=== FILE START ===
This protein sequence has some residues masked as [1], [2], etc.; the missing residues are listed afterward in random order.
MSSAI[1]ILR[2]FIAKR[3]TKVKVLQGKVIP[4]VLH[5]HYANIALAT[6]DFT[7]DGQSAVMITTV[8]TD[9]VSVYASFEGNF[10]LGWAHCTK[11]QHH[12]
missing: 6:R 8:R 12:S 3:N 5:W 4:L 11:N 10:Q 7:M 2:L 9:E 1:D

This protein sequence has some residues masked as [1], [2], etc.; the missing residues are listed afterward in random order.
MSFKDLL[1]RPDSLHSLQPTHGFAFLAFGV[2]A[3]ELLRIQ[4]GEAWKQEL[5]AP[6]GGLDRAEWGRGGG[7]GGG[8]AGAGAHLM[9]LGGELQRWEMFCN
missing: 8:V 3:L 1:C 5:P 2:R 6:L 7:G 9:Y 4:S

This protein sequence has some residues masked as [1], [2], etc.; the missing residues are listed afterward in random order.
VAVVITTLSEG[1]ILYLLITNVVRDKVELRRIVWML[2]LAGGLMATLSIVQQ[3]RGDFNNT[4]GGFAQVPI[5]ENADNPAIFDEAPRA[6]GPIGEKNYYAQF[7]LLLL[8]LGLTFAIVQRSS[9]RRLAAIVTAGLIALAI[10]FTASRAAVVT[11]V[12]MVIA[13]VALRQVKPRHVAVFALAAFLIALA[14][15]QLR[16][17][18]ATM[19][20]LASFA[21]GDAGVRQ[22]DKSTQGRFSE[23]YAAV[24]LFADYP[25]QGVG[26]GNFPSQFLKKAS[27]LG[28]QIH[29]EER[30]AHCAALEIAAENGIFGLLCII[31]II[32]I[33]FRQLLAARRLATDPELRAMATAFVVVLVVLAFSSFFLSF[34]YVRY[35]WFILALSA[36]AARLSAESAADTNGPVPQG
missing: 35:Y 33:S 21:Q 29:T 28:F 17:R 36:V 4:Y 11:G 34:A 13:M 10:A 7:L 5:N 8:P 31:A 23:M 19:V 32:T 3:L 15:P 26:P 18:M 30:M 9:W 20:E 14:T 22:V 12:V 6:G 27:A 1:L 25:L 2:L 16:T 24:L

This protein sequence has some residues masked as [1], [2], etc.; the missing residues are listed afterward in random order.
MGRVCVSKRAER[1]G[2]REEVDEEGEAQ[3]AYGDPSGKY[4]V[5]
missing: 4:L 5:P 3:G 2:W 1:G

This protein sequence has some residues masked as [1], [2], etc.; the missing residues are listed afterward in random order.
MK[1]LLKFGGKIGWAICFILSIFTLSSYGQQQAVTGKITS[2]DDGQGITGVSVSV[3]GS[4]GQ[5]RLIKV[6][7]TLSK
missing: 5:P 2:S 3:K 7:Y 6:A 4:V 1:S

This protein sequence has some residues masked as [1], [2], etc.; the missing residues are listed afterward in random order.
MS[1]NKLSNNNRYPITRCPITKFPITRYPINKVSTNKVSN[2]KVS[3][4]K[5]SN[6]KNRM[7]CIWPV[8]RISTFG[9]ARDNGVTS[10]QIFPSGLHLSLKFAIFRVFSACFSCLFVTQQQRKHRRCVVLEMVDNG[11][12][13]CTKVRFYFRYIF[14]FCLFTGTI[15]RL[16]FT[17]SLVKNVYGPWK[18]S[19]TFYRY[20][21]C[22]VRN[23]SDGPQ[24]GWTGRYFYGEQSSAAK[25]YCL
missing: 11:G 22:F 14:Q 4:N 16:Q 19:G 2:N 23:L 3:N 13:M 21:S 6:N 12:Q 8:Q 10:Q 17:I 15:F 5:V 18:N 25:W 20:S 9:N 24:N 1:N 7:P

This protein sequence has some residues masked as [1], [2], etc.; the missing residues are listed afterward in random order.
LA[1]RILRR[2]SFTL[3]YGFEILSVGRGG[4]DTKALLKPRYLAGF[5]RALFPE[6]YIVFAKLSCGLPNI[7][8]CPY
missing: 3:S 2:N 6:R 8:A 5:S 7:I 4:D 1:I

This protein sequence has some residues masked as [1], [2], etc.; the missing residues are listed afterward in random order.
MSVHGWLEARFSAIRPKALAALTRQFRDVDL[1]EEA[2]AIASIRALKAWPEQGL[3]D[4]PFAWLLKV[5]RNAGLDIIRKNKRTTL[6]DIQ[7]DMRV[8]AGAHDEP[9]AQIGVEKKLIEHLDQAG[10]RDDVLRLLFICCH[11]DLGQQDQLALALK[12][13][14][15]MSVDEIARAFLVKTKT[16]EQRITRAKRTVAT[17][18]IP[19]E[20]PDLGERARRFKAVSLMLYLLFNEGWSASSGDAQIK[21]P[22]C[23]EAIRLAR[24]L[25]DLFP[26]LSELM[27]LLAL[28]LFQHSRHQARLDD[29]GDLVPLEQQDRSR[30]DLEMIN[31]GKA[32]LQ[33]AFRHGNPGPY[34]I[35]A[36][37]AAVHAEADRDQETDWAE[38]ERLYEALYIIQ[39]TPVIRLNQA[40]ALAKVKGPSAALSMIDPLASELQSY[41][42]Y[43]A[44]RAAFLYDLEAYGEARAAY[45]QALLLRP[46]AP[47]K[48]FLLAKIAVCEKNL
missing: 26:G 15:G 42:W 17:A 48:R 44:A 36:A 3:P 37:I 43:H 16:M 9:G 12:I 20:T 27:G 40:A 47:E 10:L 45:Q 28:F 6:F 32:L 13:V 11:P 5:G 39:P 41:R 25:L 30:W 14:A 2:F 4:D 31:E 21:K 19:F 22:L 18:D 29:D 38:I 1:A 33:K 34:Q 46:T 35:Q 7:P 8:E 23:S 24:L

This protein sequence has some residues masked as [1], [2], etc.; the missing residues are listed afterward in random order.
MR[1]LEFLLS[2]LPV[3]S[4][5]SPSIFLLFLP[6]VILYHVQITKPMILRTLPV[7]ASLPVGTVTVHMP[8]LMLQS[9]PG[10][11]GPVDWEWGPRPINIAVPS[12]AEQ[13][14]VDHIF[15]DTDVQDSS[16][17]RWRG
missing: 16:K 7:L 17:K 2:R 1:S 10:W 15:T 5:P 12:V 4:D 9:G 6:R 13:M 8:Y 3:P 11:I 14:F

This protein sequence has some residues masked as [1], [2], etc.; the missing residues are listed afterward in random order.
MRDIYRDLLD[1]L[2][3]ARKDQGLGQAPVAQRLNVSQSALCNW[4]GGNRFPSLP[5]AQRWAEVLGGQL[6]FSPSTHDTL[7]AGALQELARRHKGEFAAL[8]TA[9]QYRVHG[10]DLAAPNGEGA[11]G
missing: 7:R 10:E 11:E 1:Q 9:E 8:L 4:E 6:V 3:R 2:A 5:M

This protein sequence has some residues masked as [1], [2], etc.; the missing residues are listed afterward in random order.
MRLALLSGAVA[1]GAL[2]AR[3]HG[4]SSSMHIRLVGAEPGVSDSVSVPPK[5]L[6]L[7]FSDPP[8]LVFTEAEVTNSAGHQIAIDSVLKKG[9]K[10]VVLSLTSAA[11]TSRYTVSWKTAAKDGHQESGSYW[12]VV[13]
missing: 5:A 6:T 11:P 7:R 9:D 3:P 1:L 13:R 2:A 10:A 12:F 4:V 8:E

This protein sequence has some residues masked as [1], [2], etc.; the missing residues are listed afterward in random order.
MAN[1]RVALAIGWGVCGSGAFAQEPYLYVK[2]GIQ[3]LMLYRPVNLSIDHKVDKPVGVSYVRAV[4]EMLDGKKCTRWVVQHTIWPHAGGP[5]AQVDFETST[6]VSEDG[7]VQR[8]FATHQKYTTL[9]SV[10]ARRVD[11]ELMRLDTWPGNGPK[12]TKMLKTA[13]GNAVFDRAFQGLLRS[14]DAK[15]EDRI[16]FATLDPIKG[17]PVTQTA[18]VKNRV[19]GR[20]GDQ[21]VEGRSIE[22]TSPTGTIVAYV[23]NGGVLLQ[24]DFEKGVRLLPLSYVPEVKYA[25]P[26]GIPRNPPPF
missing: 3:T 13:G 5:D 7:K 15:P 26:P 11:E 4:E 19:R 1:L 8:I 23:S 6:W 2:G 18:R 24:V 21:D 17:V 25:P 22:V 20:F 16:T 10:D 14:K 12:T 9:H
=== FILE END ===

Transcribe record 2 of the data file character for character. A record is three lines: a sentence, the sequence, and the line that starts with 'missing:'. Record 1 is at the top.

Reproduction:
This protein sequence has some residues masked as [1], [2], etc.; the missing residues are listed afterward in random order.
MSFKDLL[1]RPDSLHSLQPTHGFAFLAFGV[2]A[3]ELLRIQ[4]GEAWKQEL[5]AP[6]GGLDRAEWGRGGG[7]GGG[8]AGAGAHLM[9]LGGELQRWEMFCN
missing: 8:V 3:L 1:C 5:P 2:R 6:L 7:G 9:Y 4:S